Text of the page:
KONADU DROPS BOMB IN NDC… Claims right over party symbol
5/11/2012 6:33:34 PM -
By Daniel Nonor
There appears to be no end in sight to the gaping rift and wrangling in the ruling National Democratic Congress (NDC). Yesterday, Counsel for Nana Konadu Agyeman told an Accra radio station that the former First Lady had written to the party threatening to withdraw the party's logo registered with the Electoral Commission.
In a letter to the National Chairman of the NDC, Dr. Kwabena Adjei, on behalf of Nana Konadu by the solicitors of the former First Lady stated: 'As you may be aware, our client holds the copyright to the political party logo being used by the NDC party as its registered political party symbol and known as the 'Akatamanso' (umbrella).
'Our client's intellectual property rights in the said symbol were duly registered on the 12 th of April 2010 under the Copyright Act (2005), Act 690.'
According to the letter dated 7th May 2012, Nana Konadu gave her unhindered permission to the party to use the logo. She also reminded the party at its Sunyani Congress of 'her exclusive intellectual property interests and particularly warned the party against the infringement of her exclusive moral rights in the logo stipulated under sections 6(a) and (b) of the Act.'
The letter, however, said those rights Nana Konadu mentioned 'are still being infringed upon by both party leadership both in their public utterances and deeds and thereby denigrating the symbolic value of the logo. Our client believes that those values were embodied in the vision of the founder of the party and subsequently enshrined in the constitution of the party.
'Our client further instructs that the said denigration of the logo has manifested in disrespect for the founder, the disunity of the party, the neglect of its egalitarian values, lack of accountability by key party leaders to the membership of the party and consequently in the disaffection of the rank and file.
'Our client therefore demands the immediate end to the continuous infringement and denigration of her exclusive intellectual property rights in the logo. That unless steps are taken by the party to that effect, our client will feel compelled to withdraw her permission for the use of the logo by the party,' it read in part.
As the Konadu intellectual property was doing rounds on the airwave s, news broke out that in spite of a court directive instructing the suspended Deputy General Secretary of the party, Mr. Kofi Adams, to settle his differences with the party out of court, the Special Aide to former President Jerry John Rawlings has vowed to go the long haul at the law court to see to the full prosecution of the issues leading to his suspension from the party.
Mr. Justice Richard Asiedu, sitting at an Accra High Fast Track Court, refused to hear a motion by counsel for Mr. Adams for a summary judgment in his favour, because the NDC failed to enter appearance in his suit against the party.
But, Mr. Justice Asiedu directed the two parties to settle their differences out of court.
Not satisfied with the directive, Mr. Adams told an Accra-based radio station that he had directed his lawyers to appeal the decision of the court, and indicated further that a decision to either leave or continue with the NDC will be taken after the case had travelled its full length at the court.
Kofi Adams was suspended from the party over allegations that he was plotting with the opposition New Patriotic Party (NPP) to run the NDC down in the upcoming elections.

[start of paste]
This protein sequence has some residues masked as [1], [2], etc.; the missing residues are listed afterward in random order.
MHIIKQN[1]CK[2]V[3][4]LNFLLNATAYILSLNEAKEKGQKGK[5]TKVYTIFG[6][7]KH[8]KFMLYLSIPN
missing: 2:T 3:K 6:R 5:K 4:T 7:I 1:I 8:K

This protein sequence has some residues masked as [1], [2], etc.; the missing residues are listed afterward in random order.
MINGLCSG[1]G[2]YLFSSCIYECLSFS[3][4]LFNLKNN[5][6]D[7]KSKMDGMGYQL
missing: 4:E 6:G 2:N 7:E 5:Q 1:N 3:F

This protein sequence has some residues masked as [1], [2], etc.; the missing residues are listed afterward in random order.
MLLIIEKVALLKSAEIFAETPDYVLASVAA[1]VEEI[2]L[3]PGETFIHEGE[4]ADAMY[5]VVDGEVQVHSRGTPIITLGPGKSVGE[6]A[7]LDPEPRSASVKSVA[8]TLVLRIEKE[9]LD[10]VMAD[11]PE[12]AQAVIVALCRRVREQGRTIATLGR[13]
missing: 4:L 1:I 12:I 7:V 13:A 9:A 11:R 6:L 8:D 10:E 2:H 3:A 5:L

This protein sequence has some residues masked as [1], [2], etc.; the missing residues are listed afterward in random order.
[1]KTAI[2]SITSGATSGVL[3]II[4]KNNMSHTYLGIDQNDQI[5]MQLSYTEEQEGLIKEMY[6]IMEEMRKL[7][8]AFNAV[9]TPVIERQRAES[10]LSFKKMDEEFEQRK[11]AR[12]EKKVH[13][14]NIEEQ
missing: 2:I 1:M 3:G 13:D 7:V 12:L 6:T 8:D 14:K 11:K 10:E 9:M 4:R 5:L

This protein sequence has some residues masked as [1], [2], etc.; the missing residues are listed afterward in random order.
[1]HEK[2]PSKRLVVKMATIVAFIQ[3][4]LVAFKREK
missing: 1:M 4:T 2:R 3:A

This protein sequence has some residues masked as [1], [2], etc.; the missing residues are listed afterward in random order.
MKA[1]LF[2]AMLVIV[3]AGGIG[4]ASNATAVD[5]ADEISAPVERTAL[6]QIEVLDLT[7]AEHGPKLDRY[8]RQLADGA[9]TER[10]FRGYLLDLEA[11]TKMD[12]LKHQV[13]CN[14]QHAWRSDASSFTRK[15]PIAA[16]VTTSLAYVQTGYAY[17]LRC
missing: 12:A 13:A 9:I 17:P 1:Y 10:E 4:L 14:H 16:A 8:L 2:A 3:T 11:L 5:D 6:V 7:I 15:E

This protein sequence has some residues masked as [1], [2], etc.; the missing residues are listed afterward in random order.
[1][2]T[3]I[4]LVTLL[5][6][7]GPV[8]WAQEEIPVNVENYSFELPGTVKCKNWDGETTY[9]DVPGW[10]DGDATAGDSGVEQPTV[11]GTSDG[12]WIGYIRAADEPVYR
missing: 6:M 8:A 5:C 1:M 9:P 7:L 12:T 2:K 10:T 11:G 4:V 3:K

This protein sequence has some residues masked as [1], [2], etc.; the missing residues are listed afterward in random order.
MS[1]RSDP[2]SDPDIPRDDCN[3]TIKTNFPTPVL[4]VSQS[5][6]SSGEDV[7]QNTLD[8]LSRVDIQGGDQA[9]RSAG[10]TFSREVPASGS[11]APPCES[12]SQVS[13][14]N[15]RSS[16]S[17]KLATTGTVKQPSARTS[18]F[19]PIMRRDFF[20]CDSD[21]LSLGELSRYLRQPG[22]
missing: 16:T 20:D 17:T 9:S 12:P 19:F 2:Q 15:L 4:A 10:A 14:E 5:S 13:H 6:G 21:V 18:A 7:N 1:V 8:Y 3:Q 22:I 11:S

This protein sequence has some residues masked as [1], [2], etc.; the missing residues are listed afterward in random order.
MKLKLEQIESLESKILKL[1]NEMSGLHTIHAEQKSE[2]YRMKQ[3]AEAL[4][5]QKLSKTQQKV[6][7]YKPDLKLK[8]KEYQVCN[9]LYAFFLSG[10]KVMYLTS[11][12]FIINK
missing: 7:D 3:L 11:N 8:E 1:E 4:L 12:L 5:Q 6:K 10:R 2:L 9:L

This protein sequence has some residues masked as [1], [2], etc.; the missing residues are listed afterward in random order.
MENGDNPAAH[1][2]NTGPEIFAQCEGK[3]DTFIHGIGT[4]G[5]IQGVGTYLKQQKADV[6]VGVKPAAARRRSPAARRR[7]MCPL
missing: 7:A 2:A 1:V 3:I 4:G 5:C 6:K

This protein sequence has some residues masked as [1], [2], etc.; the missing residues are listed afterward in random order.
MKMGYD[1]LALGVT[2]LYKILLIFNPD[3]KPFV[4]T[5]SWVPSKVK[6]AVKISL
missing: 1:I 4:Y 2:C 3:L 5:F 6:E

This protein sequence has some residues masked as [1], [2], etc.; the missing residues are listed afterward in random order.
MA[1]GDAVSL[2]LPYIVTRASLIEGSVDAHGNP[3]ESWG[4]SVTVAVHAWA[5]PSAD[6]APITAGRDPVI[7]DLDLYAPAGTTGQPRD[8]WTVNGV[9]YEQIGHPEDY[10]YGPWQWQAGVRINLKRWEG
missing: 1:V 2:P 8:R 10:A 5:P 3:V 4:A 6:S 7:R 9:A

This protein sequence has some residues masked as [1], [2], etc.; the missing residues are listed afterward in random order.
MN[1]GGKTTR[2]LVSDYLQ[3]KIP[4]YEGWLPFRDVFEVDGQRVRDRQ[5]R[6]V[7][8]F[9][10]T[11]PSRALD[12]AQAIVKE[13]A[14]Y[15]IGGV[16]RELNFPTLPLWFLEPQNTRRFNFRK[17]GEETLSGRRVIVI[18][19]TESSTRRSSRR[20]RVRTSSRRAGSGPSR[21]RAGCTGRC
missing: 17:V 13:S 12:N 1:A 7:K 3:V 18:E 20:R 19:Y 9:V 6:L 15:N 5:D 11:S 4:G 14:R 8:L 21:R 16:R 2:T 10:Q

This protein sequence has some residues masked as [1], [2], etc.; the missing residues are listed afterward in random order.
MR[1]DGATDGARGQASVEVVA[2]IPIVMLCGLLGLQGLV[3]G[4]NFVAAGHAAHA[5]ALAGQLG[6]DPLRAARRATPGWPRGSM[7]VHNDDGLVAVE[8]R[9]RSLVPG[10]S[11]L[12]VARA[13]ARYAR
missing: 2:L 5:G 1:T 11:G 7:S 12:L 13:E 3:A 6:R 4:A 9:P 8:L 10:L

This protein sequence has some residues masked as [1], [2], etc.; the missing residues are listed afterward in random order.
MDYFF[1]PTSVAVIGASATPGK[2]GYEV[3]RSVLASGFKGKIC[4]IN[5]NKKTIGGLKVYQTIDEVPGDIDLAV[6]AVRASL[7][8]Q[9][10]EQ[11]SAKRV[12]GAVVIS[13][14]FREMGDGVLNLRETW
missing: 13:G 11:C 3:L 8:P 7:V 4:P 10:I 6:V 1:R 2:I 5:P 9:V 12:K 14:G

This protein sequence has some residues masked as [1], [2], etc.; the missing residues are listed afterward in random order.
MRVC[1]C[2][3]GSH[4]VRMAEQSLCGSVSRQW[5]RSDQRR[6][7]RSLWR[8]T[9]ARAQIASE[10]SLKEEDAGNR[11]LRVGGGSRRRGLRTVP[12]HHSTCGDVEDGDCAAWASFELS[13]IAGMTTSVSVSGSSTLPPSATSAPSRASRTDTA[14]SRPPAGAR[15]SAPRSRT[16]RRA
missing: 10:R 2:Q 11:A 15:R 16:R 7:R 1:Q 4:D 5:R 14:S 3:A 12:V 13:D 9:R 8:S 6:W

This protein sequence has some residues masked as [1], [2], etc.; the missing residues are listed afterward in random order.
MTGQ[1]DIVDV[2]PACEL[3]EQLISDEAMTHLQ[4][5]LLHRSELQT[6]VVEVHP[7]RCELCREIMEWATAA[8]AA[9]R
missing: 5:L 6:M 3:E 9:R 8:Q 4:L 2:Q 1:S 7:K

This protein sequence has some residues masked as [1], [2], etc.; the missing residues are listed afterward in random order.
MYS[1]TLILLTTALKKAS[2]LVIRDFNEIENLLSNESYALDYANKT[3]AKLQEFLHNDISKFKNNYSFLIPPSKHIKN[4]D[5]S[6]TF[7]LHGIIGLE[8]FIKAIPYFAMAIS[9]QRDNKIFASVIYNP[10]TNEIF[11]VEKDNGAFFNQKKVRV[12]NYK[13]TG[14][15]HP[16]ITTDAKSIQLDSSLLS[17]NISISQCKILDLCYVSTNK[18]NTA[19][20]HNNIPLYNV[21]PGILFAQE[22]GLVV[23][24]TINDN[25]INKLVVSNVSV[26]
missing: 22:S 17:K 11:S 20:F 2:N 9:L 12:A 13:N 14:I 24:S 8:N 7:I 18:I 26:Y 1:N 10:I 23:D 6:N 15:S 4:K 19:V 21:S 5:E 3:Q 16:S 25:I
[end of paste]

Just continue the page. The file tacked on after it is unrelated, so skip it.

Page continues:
His suspension was based on a leaked telephone conversation he was alleged to have had with the Executive Director of the Danquah Institute, Gabby Asare Otchere-Darko, after the NDC Sunyani congress held last year.
The General Secretary of the NDC, Johnson Aseidu Nketia, subsequently declared Mr. Adams a 'free agent' until the disciplinary committee submits its report on the case. Mr. Adams proceeded to the law court to contest his suspension.
Mr Adam's suspension from the party seemed to be the last straw to break the camel's back after series of altercations involving the party and its founder, Flt. Lt. Jerry John Rawlings, for whom Mr. Adams works.
An obviously infuriated Mr. Rawlings launched a blistering attack on the party and government over the decision.
According to Mr. Rawlings, the suspension of his aide was to serve the parochial and unpatriotic interest of some party officials.
A strongly worded statement issued by the former President, and directed at President Mills, was apt:
'When you find yourself in an unintended pit or hole, the wise thing to do is to stop digging It does not appear the Mills government is able to see the growing darkness around them.'
According to Mr. Rawlings: 'They have lost so much moral high ground, and now one of the most truthful, forceful, logically-minded personalities of integrity in the party leadership is being treated like an outcast to serve a parochial and unpatriotic interests. Do we need any other evidence to demonstrate that the Mills government has no intention of profiting from the truth?' he queried.
With Mr. Adams ready to fight to the hilt, and his boss obviously waiting for the outcome of the process, political watchers are closely observing how the NDC party intends mending the already shaky relationship between the President and the Rawlingses.
Meanwhile, party officials and Castle operatives are bracing themselves for what the founder of the party would say on June 4, which marks the 33 rd Anniversary of the uprising by the junior ranks of the Armed Forces that toppled the regime of ex-President Hilla Limann in 1979.